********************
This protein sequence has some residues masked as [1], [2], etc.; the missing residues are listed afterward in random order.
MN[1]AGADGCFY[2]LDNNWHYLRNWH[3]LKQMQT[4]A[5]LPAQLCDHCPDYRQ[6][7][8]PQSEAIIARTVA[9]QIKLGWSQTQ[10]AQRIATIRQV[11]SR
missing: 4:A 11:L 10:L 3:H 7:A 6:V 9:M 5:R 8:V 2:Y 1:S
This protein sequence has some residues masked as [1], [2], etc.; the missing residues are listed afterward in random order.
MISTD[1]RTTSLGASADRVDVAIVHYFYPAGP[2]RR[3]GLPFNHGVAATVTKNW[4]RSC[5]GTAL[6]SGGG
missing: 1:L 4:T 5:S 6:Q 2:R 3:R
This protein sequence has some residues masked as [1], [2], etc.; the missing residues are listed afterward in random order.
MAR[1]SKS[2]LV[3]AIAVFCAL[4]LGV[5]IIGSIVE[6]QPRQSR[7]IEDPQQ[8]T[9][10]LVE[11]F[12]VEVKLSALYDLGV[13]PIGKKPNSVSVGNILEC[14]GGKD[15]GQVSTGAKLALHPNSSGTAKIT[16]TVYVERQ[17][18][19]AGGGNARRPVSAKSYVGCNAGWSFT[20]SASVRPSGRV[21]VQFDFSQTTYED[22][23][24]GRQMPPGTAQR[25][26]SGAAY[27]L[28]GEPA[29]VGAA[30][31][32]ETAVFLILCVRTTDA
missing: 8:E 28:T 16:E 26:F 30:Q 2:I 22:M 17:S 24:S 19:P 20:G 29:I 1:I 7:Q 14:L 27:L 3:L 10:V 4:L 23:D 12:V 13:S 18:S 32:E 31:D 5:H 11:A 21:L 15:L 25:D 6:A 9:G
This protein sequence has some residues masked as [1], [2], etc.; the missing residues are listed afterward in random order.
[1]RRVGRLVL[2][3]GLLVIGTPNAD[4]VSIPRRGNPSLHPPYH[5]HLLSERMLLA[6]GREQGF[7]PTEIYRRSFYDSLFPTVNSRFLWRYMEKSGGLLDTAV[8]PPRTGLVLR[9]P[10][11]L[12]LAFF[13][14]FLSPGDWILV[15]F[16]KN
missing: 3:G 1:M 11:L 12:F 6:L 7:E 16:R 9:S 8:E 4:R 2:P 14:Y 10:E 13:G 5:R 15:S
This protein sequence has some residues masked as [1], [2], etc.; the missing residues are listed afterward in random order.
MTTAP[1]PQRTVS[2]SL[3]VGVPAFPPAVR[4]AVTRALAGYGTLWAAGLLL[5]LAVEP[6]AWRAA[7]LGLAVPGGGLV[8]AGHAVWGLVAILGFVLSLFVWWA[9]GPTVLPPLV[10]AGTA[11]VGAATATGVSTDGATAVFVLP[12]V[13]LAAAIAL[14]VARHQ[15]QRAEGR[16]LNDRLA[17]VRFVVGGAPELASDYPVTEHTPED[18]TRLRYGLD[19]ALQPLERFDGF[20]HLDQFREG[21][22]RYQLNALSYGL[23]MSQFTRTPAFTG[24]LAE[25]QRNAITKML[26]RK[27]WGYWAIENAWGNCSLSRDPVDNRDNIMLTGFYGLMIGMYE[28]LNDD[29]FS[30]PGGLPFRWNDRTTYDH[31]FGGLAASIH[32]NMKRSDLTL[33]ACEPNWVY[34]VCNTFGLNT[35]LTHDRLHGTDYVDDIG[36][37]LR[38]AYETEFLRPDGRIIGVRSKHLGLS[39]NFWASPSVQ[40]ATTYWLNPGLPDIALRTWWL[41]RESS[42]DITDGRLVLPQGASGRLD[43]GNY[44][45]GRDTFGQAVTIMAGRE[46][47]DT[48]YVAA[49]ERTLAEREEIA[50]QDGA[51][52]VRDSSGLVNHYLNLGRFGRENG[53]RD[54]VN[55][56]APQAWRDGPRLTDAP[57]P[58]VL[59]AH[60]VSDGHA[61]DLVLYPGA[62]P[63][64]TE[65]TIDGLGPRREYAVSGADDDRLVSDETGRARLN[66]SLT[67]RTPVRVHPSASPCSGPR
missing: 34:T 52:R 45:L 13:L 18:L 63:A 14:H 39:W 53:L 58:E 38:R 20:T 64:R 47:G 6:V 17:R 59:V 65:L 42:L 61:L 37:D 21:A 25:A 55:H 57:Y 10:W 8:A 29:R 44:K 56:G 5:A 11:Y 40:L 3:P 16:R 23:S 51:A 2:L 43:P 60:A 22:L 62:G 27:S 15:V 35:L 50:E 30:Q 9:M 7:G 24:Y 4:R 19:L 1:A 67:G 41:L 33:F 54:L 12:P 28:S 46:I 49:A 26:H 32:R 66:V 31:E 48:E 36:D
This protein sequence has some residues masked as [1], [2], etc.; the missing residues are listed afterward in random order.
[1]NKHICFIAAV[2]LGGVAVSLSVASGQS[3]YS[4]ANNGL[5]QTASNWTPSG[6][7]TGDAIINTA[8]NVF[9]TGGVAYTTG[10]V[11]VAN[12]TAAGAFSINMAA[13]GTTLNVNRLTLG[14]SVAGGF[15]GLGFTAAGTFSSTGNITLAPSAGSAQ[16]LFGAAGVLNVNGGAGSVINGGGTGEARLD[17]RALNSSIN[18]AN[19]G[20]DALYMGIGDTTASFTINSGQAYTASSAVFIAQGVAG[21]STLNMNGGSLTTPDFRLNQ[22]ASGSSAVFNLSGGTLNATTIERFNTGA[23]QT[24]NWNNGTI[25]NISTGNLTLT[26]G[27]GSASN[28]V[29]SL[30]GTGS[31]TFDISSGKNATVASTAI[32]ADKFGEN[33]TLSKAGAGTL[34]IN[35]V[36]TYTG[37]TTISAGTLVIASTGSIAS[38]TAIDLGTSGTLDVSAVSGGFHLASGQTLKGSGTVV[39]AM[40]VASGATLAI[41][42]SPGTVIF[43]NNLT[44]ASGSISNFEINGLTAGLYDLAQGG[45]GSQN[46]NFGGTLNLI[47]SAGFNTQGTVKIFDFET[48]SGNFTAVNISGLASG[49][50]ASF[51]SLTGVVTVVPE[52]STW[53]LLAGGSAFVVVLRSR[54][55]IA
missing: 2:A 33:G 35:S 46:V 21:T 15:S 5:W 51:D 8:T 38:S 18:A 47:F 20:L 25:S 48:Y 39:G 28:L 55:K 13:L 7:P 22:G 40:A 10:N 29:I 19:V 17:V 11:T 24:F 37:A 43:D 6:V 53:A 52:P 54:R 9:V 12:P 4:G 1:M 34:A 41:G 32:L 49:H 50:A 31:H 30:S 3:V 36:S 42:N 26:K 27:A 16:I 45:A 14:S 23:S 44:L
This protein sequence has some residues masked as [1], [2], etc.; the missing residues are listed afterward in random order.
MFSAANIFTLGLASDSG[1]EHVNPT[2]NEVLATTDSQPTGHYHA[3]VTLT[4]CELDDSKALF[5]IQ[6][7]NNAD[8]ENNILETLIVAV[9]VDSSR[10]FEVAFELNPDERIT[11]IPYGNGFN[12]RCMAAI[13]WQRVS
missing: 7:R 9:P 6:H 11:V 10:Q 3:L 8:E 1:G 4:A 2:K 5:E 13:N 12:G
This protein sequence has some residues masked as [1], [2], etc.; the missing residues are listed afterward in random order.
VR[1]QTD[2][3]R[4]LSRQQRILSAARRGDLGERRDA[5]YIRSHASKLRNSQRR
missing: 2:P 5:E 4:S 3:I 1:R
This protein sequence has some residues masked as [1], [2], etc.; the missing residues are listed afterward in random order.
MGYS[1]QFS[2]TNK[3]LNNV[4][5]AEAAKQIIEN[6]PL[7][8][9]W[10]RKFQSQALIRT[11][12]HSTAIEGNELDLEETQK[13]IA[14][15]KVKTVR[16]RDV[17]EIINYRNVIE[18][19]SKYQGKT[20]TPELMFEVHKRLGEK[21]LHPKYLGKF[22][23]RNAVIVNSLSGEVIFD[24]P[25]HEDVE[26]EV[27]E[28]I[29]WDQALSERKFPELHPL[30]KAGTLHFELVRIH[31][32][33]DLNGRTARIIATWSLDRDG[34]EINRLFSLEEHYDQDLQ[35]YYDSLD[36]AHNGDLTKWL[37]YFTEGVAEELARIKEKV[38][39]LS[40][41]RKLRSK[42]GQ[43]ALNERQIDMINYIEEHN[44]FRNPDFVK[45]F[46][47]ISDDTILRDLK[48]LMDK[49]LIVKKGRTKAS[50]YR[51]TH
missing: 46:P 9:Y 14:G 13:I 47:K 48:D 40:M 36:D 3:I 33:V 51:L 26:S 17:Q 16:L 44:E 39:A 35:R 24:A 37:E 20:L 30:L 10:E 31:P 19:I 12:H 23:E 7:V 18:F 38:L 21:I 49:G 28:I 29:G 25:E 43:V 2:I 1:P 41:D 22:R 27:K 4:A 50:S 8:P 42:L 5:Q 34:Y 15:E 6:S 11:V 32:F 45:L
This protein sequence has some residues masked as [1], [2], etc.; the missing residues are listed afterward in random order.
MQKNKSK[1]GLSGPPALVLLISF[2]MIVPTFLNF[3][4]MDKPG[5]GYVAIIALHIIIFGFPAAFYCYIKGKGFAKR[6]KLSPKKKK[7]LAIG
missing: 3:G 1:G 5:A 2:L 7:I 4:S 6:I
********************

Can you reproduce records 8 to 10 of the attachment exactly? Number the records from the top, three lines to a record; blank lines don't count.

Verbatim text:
This protein sequence has some residues masked as [1], [2], etc.; the missing residues are listed afterward in random order.
VR[1]QTD[2][3]R[4]LSRQQRILSAARRGDLGERRDA[5]YIRSHASKLRNSQRR
missing: 2:P 5:E 4:S 3:I 1:R
This protein sequence has some residues masked as [1], [2], etc.; the missing residues are listed afterward in random order.
MGYS[1]QFS[2]TNK[3]LNNV[4][5]AEAAKQIIEN[6]PL[7][8][9]W[10]RKFQSQALIRT[11][12]HSTAIEGNELDLEETQK[13]IA[14][15]KVKTVR[16]RDV[17]EIINYRNVIE[18][19]SKYQGKT[20]TPELMFEVHKRLGEK[21]LHPKYLGKF[22][23]RNAVIVNSLSGEVIFD[24]P[25]HEDVE[26]EV[27]E[28]I[29]WDQALSERKFPELHPL[30]KAGTLHFELVRIH[31][32][33]DLNGRTARIIATWSLDRDG[34]EINRLFSLEEHYDQDLQ[35]YYDSLD[36]AHNGDLTKWL[37]YFTEGVAEELARIKEKV[38][39]LS[40][41]RKLRSK[42]GQ[43]ALNERQIDMINYIEEHN[44]FRNPDFVK[45]F[46][47]ISDDTILRDLK[48]LMDK[49]LIVKKGRTKAS[50]YR[51]TH
missing: 46:P 9:Y 14:G 13:I 47:K 48:D 40:M 36:D 3:I 33:V 51:L 26:S 17:Q 16:L 44:E 39:A 35:R 24:A 37:E 20:L 30:L 10:E 31:P 19:I 12:H 23:E 7:V 18:F 38:L 21:I 49:G 28:I 29:G 25:E 43:V 2:I 1:P 41:D 22:R 27:K 4:A 50:S 8:P 42:L 5:Q 34:Y 15:E 6:S 11:V 32:F 45:L
This protein sequence has some residues masked as [1], [2], etc.; the missing residues are listed afterward in random order.
MQKNKSK[1]GLSGPPALVLLISF[2]MIVPTFLNF[3][4]MDKPG[5]GYVAIIALHIIIFGFPAAFYCYIKGKGFAKR[6]KLSPKKKK[7]LAIG
missing: 3:G 1:G 5:A 2:L 7:I 4:S 6:I